Kick the Can[ned Pumpkin]

Go here for cooking a whole sugar pie pumpkin in a pressure cooker.

I can’t remember the last time I bought a can of food, including canned pumpkin. When we went plastic-free in 2011, we ditched all canned food. Cans are lined with plastic that often contains BPA, which according to the Environmental Working Group, “is a synthetic estrogen that scientists have linked to breast cancer, reproductive damage, developmental problems, heart disease and other illnesses.” Some cans emblazoned with the claim “BPA-Free” across them contain BPS instead, which is no better.

Yes, preparing pumpkin purée from scratch requires more work than opening a can but fresh pumpkin purée tastes delicious, you get some yummy by-products out of your pumpkin and you don’t have to worry about exposing your family to nasty chemicals (assuming you choose an organic pumpkin…).

Pumpkin Purée

  • 1 sugar pie pumpkin

Basically, you stab a pumpkin a few times, bake it for about 45 minutes and run the flesh through a food mill.

1. Preheat oven to 350 degrees Fahrenheit. Stab the top of the pumpkin several times so it doesn’t explode in the oven. Place it on a dish and bake for about 45 minutes or until you can easily slide a knife into it. If you bake it too long, you’ll find hard spots. This has happened to me a couple of times. I thought the pumpkin just needed more time in the oven and left it in there, making matters worse. So keep an eye on it.

my little pumpkin
Pumpkin ready for the oven

You’ll notice its glossy surface and darker color when it’s ready. It kind of looks like it oiled itself up and spent the afternoon at the beach.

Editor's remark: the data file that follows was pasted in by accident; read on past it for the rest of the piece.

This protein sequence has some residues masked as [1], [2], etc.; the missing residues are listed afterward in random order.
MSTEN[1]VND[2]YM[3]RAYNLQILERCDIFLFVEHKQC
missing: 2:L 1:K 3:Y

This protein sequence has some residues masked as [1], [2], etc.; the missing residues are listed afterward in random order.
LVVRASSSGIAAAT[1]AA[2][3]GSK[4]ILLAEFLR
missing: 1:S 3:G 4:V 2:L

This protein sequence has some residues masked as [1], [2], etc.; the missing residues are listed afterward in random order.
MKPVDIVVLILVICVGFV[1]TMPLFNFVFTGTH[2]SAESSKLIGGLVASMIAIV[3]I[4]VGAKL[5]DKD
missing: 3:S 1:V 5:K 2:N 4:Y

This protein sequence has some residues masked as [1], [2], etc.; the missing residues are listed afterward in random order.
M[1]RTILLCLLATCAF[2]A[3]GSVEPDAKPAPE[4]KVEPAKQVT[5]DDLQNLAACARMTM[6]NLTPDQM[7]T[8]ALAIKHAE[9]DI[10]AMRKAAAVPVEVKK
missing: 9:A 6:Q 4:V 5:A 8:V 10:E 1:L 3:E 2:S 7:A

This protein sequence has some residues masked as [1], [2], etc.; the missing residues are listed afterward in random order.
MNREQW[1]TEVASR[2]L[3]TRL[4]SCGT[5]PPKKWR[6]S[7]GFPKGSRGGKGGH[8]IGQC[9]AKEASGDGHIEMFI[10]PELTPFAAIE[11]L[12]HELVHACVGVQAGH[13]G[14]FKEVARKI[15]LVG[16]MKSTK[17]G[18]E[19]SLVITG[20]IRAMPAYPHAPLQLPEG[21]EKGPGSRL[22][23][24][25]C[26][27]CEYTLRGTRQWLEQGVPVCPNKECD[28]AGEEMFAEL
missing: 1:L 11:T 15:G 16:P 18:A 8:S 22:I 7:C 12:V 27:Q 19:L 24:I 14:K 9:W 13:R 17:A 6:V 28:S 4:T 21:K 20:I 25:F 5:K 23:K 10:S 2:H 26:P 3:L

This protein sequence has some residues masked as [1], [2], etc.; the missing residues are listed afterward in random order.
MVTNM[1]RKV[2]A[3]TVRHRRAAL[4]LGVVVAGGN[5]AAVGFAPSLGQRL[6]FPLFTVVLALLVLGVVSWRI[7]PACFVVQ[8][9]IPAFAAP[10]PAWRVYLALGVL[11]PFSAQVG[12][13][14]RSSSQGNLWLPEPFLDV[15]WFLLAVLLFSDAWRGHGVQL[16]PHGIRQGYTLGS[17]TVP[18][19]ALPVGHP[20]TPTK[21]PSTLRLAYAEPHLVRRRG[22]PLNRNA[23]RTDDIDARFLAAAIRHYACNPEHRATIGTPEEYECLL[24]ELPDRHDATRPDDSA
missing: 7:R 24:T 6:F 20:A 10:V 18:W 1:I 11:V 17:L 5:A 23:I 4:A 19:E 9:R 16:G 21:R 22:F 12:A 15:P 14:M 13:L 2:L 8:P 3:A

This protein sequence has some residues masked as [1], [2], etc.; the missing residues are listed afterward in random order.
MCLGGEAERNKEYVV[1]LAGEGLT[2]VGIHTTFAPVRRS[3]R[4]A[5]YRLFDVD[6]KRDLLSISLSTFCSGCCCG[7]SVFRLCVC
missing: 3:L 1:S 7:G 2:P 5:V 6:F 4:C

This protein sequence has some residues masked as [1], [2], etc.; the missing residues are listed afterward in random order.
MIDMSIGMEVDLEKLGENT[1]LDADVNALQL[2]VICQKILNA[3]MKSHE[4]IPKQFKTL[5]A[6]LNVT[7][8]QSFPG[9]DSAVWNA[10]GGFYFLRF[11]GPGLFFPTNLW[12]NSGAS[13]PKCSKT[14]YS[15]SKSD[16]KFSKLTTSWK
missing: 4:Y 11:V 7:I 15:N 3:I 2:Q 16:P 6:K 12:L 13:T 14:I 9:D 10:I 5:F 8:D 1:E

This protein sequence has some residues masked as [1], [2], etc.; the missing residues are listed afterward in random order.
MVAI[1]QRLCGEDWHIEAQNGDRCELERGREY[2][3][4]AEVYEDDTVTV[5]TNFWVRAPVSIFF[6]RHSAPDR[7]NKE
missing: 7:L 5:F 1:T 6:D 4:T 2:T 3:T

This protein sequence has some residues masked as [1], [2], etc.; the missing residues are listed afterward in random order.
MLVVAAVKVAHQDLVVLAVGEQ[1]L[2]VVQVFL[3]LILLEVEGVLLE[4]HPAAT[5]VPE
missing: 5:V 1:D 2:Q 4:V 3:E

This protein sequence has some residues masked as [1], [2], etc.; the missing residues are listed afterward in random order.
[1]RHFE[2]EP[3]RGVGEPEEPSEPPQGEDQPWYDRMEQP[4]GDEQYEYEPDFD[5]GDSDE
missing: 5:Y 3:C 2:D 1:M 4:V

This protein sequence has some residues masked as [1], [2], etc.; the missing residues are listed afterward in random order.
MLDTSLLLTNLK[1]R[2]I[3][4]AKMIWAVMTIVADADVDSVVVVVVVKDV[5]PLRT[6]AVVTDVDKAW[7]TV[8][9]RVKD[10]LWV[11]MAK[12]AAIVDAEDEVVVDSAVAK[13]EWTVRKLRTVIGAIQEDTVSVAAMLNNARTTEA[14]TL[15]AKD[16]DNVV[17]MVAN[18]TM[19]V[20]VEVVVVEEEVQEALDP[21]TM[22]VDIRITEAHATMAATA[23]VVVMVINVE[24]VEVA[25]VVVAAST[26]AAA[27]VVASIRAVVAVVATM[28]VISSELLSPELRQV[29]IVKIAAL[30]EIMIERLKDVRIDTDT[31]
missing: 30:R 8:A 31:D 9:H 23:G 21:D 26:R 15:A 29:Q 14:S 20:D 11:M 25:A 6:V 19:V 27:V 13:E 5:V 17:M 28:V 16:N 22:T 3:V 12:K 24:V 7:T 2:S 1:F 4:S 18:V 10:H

baked pumpkin
Baked pumpkin

2. Remove the top and scoop out the seeds. Set the seeds aside for roasting later.

scoop seeds

3. Halve the pumpkin and scrape out the stringy bits. I ate some of these as I scraped away (I was hungry) and composted the rest.

halve pumpkin

4. You can either scoop out the flesh with a big spoon or cut the pumpkin up, peel off the skin and cube it. The skin comes off a baked pumpkin very easily. I opted for peeling and cubing. Set the skin aside for roasting.

remove skin

5. Run the pumpkin through a food mill. If you don’t have a food mill, you could try a potato masher, blender or food processor. Initially my food mill proved very tedious because I didn’t realize I had used the disk with the smallest holes. I switched to the disk with the larger holes (see below) and made quick work of the pumpkin.

food mill

food mill large disc
Disk with large holes

6. Voila. Your puree is ready. My pumpkin rendered about 4 cups of purée, which I decided to pack into wide-mouth jars for the freezer. I left over an inch of head space at the top to prevent broken jars. Every time I post pics of jars in the freezer on social media, people ask me about breakage. I have had only one mishap when I put liquid in a narrow-neck bottle in the freezer. The liquid froze, expanded and cracked the top of the (very nice) bottle cleanly off. Oops. Now I used only wide-mouth jars in there.

pumpkin puree

eat the whole pumpkinEating a Pumpkin Nose to Tail

In the pic above, you’ll also notice roasted pumpkin seeds and pumpkin skin. I had never roasted the skins before and they tasted surprisingly delicious, kind of like pumpkin chips! I would not eat the skins if you use a pesticide pumpkin (I refuse to call food conventional that has been sprayed with poisons).

Roasted Pumpkin Seeds

  • Pumpkin seeds
  • Olive oil
  • Salt
  • Spices if desired (I sprinkled these with a bit of cayenne)

Remove as many pumpkin chunks as you can from the seeds. Toss pumpkin seeds, olive oil, salt and spices if using. Spread in a single layer on a cookie sheet or glass tray. Roast at 350 degrees Fahrenheit for 20 or 30 minutes until golden and crunchy.

Roasted Pumpkin Skin

  • Pumpkin skin in 2- to 3-inch size pieces
  • Olive oil
  • Salt

Toss pumpkin skin, olive oil and salt. Spread in a single layer on a cookie sheet or glass tray. Roast at 350 degrees Fahrenheit for about 20 minutes until somewhat shriveled and crispy. Keep and eye on these. They can burn easily in the last couple of minutes.

26 Replies to “Kick the Can[ned Pumpkin]”

  1. Michelle Snarr says: Reply

    I never thought about eating the skin – I will have to try that

    1. It was really good! And since I always roast the seeds anyway, it was convenient to do them both at the same time.